TV Host Says Teen Son Overdosed After Meeting Drug Dealer On Snapchat

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Brent Foster Contributor
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TV host and relationship therapist Laura Berman said that her son died following an overdose of drugs received from a person he connected with on Snapchat, according to CNN.

“My beautiful boy is gone. 16 years old,” Berman posted on Instagram referring to the death of her son, Samuel Berman Chapman, according to CNN.

“A drug dealer connected with him on Snapchat and gave him fentinyl (sic) laced Xanax or Percocet (toxicology will tell) and he overdosed in his room,” Berman further added in the post, according to CNN.

“Straight A student. Getting ready for college. Experimentation gone bad. He got the drugs delivered to the house,” continued Berman per CNN before adding “Please watch your kids and WATCH SNAPCHAT especially. That’s how they get them.”

Samuel Chapman, husband to Laura and the father of their three children, described in a conversation with CNN finding Samuel in his room lying face up in “a classic fentanyl death pose, where . . . their breathing slows down so much their body starts convulsing.”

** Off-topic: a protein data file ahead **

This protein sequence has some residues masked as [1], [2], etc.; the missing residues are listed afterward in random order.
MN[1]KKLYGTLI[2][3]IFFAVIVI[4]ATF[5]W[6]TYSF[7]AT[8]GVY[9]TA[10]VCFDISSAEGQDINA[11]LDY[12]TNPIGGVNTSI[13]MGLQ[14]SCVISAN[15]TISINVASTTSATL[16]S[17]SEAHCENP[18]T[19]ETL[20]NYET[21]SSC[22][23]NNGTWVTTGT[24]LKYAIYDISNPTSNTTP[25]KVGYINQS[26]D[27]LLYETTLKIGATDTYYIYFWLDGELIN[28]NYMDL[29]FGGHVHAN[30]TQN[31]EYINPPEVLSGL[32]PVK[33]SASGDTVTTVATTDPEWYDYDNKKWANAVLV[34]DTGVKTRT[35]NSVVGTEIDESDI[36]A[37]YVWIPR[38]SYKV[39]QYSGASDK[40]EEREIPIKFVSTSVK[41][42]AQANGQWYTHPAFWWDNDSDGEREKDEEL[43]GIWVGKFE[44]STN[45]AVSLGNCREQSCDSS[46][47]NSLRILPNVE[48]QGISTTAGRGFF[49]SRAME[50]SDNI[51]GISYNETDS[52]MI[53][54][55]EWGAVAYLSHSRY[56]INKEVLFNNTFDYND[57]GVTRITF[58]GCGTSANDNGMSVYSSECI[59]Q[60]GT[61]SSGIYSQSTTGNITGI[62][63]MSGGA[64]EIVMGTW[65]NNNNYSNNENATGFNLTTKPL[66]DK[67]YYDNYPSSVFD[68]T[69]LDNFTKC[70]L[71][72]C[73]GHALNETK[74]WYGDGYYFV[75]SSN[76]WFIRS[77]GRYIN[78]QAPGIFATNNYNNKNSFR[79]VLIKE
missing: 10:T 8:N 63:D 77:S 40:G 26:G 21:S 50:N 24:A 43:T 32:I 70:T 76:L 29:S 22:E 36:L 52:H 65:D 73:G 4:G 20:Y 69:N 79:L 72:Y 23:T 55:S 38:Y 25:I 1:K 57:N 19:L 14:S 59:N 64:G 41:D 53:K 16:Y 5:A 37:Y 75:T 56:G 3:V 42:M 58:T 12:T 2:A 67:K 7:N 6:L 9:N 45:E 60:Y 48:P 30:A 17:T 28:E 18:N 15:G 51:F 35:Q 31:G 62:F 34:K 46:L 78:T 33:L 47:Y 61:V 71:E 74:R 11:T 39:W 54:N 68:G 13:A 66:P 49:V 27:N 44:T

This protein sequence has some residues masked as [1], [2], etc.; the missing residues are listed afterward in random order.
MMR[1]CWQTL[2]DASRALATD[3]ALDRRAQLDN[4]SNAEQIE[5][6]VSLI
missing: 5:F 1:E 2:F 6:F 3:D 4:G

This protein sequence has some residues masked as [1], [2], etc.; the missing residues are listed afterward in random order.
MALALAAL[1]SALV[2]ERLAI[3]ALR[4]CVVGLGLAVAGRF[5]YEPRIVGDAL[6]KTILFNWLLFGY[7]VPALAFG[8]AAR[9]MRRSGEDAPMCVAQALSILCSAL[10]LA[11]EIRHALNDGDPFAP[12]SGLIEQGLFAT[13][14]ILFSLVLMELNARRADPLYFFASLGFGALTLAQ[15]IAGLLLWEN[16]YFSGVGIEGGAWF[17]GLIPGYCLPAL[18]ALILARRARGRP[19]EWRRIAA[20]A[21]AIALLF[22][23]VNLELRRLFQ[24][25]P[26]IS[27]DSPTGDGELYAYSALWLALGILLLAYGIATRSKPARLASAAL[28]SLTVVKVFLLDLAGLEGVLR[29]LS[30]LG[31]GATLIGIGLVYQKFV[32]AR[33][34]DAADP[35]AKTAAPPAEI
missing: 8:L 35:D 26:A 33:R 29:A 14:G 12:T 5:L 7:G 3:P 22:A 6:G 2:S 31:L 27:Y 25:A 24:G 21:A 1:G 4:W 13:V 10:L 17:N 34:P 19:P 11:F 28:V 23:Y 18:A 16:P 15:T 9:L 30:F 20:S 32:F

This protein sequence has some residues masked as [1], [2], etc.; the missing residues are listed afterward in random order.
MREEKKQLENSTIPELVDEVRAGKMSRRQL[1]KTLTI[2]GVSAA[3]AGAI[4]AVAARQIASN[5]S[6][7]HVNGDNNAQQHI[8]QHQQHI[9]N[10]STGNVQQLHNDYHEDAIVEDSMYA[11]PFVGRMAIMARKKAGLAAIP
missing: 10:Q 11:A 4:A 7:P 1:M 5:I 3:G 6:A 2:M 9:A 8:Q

“There’s never been a hard drug in our house that we were aware of, until this Snapchat dealer met my son online,” he said before adding that Samuel had experimented with marijuana before but was passing frequent drug tests, according to CNN.

Los Angeles County Medical Examiner-Coroner has launched an investigation into the death, spokeswoman Sarah Ardalani said, according to CNN.

Snapchat spokeswoman Rachel Racusen said in an emailed statement to CNN that “We are committed to working together with law enforcement in this case and in all instances where Snapchat is used for illegal purposes.”

Racusen further added that “We have zero tolerance for using Snapchat to buy or sell illegal drugs,” according to CNN.

Chapman remembers his son as a “beautiful soul” with “plans and dreams. He was a good student and a great friend to his fellow students,” according to CNN. (RELATED: The Pandemic Has Led To More Drug Overdoses In A 12-Month Period Than At Any Point In US History)